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Applied Biosystems' Q4 Revenues Rise 9 Percent

This article has been updated to include comments from a conference call and a stock quote.
NEW YORK (GenomeWeb news) – Amid its split with sister company Celera and recently announced $6.7 billion merger with Invitrogen, Applied Biosystems reported today that its fourth-quarter revenues rose 9 percent.
The Foster City, Calif.-based firm brought in revenues of $609 million for the three-month period ended June 30, compared to revenues of $557.3 million for the fourth quarter of 2007.
Revenue from DNA sequencing products rose 9 percent to $151.7 million from $138.6 million; revenue from real-time PCR/applied genomics products increased 15 percent to $221.9 million from $192.6 million; revenue from mass spectrometry products gained 4 percent to $152 million from $146.2 million; sales of core PCR and DNA synthesis products increased 11 percent to $53.5 million from $48.2 million; and revenue from other product lines dropped 6 percent to $29.9 million from $31.7 million.
ABI’s instrument revenue rose 5 percent for the quarter to $254.1 million, while its consumables revenue climbed 13 percent to $249.9 million.
ABI posted a profit of $86.4 million, or $.50 per share, compared to net earnings of $87.8 million, or $.42 per share, in the fourth quarter of 2007. Last year’s results included $8.5 million in after-tax income from discontinued operations that wasn’t repeated in 2008.
ABI’s R&D costs dipped 1.9 percent to $52.5 million from $53.5 million, while SG&A expenses increased 10.1 percent to $176.4 million from $160.2 million year over year.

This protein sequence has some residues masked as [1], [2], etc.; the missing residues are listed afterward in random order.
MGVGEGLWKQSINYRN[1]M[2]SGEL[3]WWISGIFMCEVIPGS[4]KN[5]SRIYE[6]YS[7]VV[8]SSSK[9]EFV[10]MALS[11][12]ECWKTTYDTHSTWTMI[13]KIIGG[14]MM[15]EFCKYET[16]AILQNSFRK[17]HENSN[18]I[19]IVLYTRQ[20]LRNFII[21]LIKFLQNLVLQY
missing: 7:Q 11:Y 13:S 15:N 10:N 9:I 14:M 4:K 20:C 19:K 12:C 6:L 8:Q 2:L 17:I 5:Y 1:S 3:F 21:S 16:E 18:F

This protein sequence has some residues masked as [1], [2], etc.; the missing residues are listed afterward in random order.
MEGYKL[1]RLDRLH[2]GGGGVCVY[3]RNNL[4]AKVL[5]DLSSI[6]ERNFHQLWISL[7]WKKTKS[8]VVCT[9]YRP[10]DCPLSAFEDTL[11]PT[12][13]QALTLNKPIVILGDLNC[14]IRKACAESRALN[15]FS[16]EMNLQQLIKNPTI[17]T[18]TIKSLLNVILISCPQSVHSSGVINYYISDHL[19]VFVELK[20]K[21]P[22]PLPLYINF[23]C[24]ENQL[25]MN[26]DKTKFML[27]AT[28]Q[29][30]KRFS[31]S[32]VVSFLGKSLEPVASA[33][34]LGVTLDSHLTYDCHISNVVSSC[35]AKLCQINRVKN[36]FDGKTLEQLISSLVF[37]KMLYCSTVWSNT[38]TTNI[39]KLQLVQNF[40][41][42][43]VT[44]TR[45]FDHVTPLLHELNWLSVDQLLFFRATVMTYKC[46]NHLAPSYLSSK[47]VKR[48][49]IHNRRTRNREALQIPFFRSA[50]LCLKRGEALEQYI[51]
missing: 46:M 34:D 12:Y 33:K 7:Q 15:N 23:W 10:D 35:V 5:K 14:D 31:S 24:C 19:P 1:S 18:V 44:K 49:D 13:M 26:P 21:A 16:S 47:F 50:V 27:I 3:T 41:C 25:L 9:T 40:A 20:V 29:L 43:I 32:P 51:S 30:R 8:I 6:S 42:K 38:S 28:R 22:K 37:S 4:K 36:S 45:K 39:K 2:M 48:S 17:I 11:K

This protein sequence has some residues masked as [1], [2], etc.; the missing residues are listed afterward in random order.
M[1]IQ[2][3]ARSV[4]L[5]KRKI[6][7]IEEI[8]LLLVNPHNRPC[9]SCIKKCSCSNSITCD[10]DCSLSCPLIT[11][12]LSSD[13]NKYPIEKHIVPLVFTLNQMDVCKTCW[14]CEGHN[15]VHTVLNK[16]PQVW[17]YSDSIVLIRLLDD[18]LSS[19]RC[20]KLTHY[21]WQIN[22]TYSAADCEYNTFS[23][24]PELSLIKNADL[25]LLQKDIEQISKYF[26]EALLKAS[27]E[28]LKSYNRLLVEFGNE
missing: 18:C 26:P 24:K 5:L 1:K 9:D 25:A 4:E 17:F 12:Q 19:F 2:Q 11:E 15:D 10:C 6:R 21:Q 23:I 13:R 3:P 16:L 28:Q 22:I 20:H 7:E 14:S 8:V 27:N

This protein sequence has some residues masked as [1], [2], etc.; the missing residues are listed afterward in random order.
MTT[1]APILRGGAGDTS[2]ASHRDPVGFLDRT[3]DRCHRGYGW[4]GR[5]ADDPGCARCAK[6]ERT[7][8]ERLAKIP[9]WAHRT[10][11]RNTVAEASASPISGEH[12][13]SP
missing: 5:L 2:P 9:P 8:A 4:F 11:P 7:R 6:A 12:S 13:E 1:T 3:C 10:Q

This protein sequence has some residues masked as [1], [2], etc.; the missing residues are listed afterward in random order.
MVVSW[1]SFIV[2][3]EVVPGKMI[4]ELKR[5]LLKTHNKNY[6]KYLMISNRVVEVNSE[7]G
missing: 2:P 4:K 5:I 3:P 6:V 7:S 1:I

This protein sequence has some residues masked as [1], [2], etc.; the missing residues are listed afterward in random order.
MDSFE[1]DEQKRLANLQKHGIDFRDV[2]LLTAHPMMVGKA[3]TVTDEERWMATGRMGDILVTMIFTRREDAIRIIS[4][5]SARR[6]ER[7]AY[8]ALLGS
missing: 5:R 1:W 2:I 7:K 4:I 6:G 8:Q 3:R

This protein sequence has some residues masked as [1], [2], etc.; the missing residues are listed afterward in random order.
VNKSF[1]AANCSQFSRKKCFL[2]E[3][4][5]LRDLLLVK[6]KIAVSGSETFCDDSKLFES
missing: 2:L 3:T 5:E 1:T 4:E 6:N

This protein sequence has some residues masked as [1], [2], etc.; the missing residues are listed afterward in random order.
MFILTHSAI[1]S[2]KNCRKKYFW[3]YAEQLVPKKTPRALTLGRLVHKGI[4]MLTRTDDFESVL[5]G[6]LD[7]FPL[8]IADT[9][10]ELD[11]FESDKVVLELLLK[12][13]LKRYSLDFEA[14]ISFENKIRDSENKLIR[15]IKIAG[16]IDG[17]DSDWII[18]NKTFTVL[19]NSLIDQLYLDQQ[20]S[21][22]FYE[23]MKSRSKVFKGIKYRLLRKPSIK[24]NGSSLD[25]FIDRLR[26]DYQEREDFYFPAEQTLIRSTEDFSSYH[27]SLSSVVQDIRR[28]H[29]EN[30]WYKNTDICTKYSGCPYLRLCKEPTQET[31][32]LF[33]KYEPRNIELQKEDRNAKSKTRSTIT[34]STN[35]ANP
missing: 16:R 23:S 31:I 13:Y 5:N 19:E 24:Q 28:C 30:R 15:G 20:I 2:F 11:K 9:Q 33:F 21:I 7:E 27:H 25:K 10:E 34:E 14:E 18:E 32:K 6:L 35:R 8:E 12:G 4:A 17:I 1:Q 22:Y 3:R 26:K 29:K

For fiscal 2008, ABI had revenues of $2.22 billion, up 6.2 percent from $2.09 billion. Its DNA sequencing revenues increased 3 percent to $573.9 million; real-time PCR/applied genomics revenues rose 14 percent to $803.4 million; mass spectrometry sales rose 3 percent to $539.2 million; core PCR and DNA synthesis sales increased 5 percent to $199.8 million; and other product lines declined 6 percent to $108.4 million.

Mark Stevenson, president and COO of ABI, said during the firm's conference call today that ABI has secured nearly 100 orders for its SOLiD DNA sequencing system to date, with around 75 of the orders coming from customers outside of the major genome centers. He said interest in ABI’s system has increased since its released version 2.0 in early May.

Stevenson said the firm is winning around 40 percent of all instrument sales into the next-generation DNA sequencing market with the SOLiD system against competitors including Roche and Illumina. “We know where the orders were going on last quarter,” he said. “We counted up all of the orders we won, and counted up the numbers we lost to competitors.”

The firm’s 2008 profit was $316.6 million, or $1.78 per share, compared to a 2007 profit of $179.4 million, or $.90 per share. Last year’s results included a $114.3 million expense for the write-off of acquired in-process R&D related to the Agencourt technology.

ABI’s R&D expenses for the year dipped 3.8 percent to $196.1 million from $203.9 million, while its SG&A costs increased 7.8 percent to $639.3 million from $593 million.
ABI finished the quarter and fiscal year with cash and short-term investments of $543.2 million.
In Thursday afternoon trade on the New York Stock Exchange, sahres of ABI were up 2.3 percent at $35.79.
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